"paul butler" Discussed on KQED Radio

KQED Radio

07:04 min | 9 months ago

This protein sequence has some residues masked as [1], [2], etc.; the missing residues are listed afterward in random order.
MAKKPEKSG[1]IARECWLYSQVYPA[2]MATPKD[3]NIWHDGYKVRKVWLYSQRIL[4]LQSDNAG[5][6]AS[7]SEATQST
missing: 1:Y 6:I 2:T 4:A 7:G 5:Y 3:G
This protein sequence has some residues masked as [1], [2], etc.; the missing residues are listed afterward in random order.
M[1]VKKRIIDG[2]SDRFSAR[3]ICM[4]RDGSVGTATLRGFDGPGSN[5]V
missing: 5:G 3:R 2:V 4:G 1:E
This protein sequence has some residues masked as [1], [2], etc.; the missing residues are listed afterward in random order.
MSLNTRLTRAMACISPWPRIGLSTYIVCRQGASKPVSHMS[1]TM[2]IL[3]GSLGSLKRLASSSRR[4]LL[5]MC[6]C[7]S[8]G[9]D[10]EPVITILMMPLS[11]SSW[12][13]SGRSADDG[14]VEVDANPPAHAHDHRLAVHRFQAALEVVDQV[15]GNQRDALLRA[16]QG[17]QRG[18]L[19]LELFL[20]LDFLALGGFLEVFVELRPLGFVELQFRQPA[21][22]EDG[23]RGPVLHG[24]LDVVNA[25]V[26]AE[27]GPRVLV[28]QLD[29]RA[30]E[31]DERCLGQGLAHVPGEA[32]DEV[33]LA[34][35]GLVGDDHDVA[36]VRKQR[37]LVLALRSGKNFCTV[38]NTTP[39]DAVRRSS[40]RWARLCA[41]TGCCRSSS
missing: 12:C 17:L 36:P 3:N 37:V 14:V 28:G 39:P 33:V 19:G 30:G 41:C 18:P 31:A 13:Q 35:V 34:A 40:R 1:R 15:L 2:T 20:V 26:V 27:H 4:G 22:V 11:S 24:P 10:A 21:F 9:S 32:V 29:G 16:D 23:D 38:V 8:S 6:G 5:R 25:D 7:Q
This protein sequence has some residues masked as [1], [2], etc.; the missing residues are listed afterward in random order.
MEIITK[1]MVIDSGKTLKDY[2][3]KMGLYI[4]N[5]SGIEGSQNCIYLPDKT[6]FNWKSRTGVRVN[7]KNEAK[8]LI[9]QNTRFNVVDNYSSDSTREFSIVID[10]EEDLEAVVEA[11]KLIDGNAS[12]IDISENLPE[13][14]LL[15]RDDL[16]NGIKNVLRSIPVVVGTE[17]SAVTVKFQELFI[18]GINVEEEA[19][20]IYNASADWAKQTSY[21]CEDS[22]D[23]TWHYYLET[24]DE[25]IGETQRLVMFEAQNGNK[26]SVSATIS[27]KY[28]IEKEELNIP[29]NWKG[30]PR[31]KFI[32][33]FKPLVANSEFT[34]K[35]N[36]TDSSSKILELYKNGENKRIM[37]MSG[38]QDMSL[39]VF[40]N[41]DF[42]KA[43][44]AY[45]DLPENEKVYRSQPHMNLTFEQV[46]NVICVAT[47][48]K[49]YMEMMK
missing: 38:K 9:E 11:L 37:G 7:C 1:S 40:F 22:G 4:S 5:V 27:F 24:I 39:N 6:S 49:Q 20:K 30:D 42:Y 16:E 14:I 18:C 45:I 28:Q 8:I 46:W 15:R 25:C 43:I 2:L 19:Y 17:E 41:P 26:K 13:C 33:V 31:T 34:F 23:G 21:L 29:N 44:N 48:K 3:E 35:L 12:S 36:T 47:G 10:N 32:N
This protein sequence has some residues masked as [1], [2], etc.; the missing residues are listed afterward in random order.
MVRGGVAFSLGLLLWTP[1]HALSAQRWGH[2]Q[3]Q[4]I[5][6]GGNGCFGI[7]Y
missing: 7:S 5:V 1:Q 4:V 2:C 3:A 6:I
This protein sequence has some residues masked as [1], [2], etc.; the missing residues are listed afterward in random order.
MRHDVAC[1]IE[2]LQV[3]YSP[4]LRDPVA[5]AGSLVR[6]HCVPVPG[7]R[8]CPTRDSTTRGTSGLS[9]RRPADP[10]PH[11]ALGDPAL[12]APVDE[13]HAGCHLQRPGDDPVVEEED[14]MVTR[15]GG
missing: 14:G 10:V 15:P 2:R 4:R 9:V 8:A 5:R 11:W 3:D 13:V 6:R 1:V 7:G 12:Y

"paul butler" Discussed on KQED Radio